Site menu:

The Essential Neruda

A Must Have For All Renegade Neruda Readers

Townes Van Zandt

An American Treasure

How To Find Lost Objects

I can't live without this!

Site search


January 2020
« Nov    



He’ll Go Quietly Into That Good Night

Somewhere In Texas…, originally uploaded by elefanterosado.

For several years now I’ve been driving around with a bumper sticker on the back of my car, which reads: “Somewhere In Texas, A Village Is Missing An Idiot.” After eight long years, that idiot will finally return to his village.

Yet the question remains: Is he really?

An idiot, that is.

After watching his exit interview with Charlie Gibson on December 1, in which he answered questions ranging from the impact of his presidency upon the economy to the implications of an election which firmly put a democrat into place as his successor, I was surprised to hear Mr. Bush answer with surprising candor, and, dare I say it? Intelligence.

My husband and I had both snickered derisively when Harriet Miers made the incredibly dubious (and seemingly obsequious) claim that Bush was one of the most intelligent humans she had ever encountered. Miers, we reasoned, was either a well-oiled sycophant desperate for her 15 minutes of fame, or (quite likely), a few French fries shy of a Happy Meal. Or both.

Still, as I listened to Gibson volley the questions, I couldn’t deny that I was bearing witness to a particularly shrewd brand of analytical reasoning, hair-split as it was with the now familiar homespun, albeit awkwardly uncomfortable syntax that we have come to expect from George Sr. and George Jr, both graduates of Yale. Even so, I am forced to admit that some of W’s answers carried the weight of an intellectual mind capable of complex thought and reflection. In his campaign analysis he accurately pointed out that McCain had “a tough headwind coming in,” and went on to say that historically, American voters tend to switch to the underdog party after two terms. The statement might have packed more weight if it hadn’t been prefaced by the egregious grammatical blunder “Rarely does the American people…” which he expeditiously amended to “ the American people give a political party three terms. That in itself was difficult for [McCain]. They did one time since World War II; that happened to be for President 41, my dear dad.”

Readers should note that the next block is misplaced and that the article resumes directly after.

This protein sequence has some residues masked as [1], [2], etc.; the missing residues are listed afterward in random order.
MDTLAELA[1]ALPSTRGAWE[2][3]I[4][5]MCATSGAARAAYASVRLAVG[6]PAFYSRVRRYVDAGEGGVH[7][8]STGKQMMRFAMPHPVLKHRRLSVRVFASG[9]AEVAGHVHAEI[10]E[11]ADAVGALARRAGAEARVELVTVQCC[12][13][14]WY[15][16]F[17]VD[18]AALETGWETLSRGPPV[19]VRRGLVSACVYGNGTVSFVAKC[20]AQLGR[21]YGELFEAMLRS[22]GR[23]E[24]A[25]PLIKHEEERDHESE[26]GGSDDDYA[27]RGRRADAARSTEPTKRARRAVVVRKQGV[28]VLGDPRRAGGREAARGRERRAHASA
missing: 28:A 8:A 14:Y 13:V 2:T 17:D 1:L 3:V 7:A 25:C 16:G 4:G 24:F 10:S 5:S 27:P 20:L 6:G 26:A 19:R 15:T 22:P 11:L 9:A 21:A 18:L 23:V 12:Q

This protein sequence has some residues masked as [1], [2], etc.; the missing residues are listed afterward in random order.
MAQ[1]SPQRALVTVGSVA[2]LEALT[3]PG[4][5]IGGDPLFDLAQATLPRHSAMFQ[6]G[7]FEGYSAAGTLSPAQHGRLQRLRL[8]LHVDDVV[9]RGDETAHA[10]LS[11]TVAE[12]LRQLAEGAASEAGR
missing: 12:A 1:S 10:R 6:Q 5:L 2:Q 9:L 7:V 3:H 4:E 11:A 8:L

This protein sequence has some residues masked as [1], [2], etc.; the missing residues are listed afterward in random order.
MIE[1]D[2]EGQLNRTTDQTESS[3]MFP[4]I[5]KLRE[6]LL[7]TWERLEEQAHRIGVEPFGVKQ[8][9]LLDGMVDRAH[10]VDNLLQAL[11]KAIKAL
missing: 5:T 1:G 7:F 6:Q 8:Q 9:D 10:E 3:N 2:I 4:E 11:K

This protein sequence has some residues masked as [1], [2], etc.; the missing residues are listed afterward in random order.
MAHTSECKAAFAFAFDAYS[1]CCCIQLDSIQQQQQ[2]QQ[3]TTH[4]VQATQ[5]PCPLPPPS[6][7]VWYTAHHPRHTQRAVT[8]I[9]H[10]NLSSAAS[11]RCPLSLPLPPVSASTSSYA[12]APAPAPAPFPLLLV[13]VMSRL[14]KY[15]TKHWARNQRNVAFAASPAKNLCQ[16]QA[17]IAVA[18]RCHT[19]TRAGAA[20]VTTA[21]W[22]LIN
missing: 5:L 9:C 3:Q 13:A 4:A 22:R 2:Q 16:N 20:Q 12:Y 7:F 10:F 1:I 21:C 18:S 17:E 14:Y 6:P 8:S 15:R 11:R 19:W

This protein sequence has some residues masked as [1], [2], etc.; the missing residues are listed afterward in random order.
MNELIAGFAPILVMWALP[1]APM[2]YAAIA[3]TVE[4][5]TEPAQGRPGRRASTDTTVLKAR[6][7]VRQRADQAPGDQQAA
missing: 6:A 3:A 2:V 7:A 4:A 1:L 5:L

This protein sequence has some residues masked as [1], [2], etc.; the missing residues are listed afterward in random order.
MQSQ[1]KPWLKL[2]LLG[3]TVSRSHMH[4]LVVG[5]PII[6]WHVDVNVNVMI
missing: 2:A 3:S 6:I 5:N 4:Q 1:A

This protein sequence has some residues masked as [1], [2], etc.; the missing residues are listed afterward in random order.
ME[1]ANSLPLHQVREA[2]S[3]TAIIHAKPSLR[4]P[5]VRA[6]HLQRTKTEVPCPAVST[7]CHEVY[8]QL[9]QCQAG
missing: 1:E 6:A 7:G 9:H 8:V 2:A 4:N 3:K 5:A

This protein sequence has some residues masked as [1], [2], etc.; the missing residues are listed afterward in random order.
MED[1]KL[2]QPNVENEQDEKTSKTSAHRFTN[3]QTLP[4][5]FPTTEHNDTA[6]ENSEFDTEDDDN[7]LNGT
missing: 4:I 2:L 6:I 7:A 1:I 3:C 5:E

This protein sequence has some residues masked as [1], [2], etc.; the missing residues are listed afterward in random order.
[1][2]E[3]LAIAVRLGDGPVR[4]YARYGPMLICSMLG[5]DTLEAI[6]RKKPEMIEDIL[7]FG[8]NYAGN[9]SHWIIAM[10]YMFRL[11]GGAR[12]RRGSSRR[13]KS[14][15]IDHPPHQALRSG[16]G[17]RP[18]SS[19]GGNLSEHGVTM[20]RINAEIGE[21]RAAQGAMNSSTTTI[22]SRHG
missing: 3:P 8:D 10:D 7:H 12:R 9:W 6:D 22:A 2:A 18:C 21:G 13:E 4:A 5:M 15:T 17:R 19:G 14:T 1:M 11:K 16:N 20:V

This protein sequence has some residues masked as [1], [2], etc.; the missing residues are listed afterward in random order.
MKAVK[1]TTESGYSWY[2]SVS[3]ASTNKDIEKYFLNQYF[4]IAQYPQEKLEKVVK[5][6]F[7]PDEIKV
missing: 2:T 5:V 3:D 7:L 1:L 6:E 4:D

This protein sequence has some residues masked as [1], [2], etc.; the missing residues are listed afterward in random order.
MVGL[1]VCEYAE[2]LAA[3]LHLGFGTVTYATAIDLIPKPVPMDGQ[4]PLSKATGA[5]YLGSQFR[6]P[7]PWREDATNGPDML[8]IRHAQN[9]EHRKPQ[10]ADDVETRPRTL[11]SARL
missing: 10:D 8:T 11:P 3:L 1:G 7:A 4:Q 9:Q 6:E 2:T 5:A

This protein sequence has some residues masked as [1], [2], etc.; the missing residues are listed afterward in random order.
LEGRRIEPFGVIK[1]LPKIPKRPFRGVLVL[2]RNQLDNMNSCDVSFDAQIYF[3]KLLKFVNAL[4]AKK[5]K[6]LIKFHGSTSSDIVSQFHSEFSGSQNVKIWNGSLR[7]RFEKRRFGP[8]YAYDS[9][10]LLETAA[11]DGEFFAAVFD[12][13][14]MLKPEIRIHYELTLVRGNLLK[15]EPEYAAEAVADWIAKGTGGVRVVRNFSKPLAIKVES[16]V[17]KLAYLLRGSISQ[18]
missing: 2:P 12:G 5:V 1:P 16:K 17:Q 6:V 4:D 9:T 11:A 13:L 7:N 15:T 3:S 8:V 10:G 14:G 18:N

Certainly, this has been the political trend for the past 20 years. Mr. Bush also astutely noted that Mr. Obama is the individual Americans want to see “in their living room for the next four years explaining policy.” And although I hadn’t thought of it in exactly those terms before, the visual image is both powerful and startlingly authentic. That, in a nutshell, is why I voted for Barack Obama. I want to listen to this steady, levelheaded avuncular uncle help me make sense of an increasingly senseless, inhumane and alien world.

Yet when it came to examining his legacy, the ribbons of a dark Roman shade began unfolding fast down the window, forever obliterating the bright rays of sun that had managed to infiltrate that impenetrable demeanor only moments before. Most sophomoric and frat-boy-on-a-beer-bong-high seeming of all was his claim that his presidency had been “joyous.” Joyous for whom? I wanted to shout, shaking him by his expensive, carefully pressed lapels. It certainly hasn’t been a joy ride for the American middle class, of whom I am (just barely) a member. Nor has it been joyous to watch my investments and retirement cut to ribbons, my rights as a citizen diminished, nor to see my compatriots butchered and slaughtered or maimed for life by a senseless and unwarranted war of attrition in the Middle East.